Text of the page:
26 December 2011

Occupation of the Mind, Part 2

[ Why bother? ]

• • • • •

NP continues:

The 99% is simply about a class of Whites aligning themselves with the impoverished they didn’t give a shit about until they, too, were broke. Am I supposed to care now that you’ve had a “come to Jesus” moment and want to say it’s all about us? Us didn’t become “us” until a faction of people felt the burn who never felt it. They didn’t give a shit when it was “just us”, so now I don’t give a shit. Justice. How does that song go, “Cry Me A River”?

At the heart of this statement lies what white culture might call an "old world" view of ancestry and cultural inheritance. In other words, you are a living representative of your entire lineage whether you like it or not, and their deeds and misdeeds alike are yours as well. I'm not oblivious to the backstory here, and yet I also have trouble seeing this worldview resulting in anything less than a permanent impasse in the getting along department. Because I'll never meet a German who helped exterminate the Jewish side of my family, I can't see any reason to put all of that on any given German indiscriminately until one who had nothing to do with it can be cowed into a contrite gesture of my choosing. From my middle-class white American vantage point, there's no rational justification for this, nor can I anticipate anything constructive coming of it. And to meet a random, unexpected contrite gesture with "so now I don't give a shit" would simply be to throw salt in the wounds.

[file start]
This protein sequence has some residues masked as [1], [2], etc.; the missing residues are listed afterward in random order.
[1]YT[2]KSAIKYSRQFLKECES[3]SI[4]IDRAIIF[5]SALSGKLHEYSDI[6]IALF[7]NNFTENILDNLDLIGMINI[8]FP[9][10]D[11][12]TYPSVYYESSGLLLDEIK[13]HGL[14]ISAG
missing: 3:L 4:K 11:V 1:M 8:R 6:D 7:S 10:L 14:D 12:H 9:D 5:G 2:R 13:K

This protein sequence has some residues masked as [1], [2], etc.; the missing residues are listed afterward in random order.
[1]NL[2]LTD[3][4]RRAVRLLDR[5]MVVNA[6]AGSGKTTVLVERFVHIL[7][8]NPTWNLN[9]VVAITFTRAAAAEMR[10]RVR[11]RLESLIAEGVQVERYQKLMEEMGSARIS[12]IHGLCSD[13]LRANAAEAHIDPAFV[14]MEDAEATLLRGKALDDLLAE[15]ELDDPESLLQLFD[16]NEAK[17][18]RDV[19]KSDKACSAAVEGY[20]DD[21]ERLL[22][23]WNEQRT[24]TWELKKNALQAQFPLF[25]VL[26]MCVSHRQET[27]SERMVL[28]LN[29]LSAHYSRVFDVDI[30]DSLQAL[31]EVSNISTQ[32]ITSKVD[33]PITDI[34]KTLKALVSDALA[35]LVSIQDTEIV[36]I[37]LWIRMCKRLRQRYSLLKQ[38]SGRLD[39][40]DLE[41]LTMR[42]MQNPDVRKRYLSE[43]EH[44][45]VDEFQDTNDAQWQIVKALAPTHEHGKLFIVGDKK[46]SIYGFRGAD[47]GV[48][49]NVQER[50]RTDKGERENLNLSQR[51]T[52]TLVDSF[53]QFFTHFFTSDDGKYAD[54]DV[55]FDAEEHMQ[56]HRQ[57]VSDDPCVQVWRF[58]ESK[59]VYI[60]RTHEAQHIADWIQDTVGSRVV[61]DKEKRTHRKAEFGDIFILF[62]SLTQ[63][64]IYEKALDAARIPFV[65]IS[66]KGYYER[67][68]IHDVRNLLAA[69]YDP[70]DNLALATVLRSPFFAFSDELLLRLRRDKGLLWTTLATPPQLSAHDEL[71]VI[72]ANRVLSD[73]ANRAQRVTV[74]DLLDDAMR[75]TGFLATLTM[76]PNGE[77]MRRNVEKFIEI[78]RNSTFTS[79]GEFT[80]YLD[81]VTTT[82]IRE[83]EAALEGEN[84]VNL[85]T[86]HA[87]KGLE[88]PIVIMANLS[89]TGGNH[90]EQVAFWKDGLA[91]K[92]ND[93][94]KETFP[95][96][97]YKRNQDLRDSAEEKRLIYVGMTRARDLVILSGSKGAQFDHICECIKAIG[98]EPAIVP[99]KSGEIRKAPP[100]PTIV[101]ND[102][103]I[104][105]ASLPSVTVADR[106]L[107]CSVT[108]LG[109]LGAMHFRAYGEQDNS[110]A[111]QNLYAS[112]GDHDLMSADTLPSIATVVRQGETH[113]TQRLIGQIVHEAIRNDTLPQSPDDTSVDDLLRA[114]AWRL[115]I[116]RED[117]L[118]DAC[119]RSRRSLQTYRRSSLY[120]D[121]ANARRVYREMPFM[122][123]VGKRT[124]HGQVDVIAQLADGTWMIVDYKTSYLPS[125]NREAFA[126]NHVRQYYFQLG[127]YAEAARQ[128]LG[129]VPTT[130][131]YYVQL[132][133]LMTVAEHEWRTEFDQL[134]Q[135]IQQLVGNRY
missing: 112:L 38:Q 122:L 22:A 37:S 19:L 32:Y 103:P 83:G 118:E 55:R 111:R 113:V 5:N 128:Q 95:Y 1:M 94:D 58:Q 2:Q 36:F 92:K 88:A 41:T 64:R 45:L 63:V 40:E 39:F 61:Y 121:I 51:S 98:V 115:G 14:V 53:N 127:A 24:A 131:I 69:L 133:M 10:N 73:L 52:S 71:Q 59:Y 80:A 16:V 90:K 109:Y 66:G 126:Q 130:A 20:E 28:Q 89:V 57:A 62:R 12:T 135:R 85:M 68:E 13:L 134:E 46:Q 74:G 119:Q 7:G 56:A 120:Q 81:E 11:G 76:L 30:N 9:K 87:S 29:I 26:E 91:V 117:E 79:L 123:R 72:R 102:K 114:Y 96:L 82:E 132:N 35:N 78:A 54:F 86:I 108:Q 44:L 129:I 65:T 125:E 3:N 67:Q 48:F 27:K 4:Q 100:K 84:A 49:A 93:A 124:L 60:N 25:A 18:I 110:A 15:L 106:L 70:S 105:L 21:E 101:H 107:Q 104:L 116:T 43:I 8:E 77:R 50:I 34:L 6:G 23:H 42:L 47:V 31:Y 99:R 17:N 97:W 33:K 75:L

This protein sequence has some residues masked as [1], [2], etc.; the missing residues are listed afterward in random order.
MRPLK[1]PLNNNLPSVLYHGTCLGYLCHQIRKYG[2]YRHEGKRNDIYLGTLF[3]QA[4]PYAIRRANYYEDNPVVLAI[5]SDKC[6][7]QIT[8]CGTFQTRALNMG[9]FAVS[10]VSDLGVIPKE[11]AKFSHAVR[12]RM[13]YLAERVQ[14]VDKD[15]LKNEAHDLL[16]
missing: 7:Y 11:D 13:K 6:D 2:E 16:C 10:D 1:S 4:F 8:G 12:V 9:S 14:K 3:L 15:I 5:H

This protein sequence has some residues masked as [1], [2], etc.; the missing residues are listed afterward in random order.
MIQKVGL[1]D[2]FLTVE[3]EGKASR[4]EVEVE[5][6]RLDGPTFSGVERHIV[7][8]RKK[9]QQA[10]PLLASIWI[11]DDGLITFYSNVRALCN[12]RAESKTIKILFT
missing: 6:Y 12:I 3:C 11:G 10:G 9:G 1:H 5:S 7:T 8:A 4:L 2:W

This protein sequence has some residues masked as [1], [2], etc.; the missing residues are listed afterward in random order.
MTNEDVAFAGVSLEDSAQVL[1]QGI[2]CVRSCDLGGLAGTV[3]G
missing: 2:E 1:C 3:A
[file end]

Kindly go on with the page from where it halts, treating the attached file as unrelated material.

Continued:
So yes, Mr. Payton, we presently feel the burn, and only more acutely with your comments. In jazz as in life, the options are few for us modern-day pale folk who aspire to be part of the solution: apathy is complicity, activism is sour grapes; we are thieves if we imitate black music too closely, or ingrates if we do not imitate it closely enough; and the happy medium in both cases is a pinball of a moving target. It is a worldview by which culpability and victimry alike become genetic traits, and where each generation takes with them to the grave their children's hope for reconciliation along with their own. I think we can do better without forgetting our history, and I'm ready when you are.

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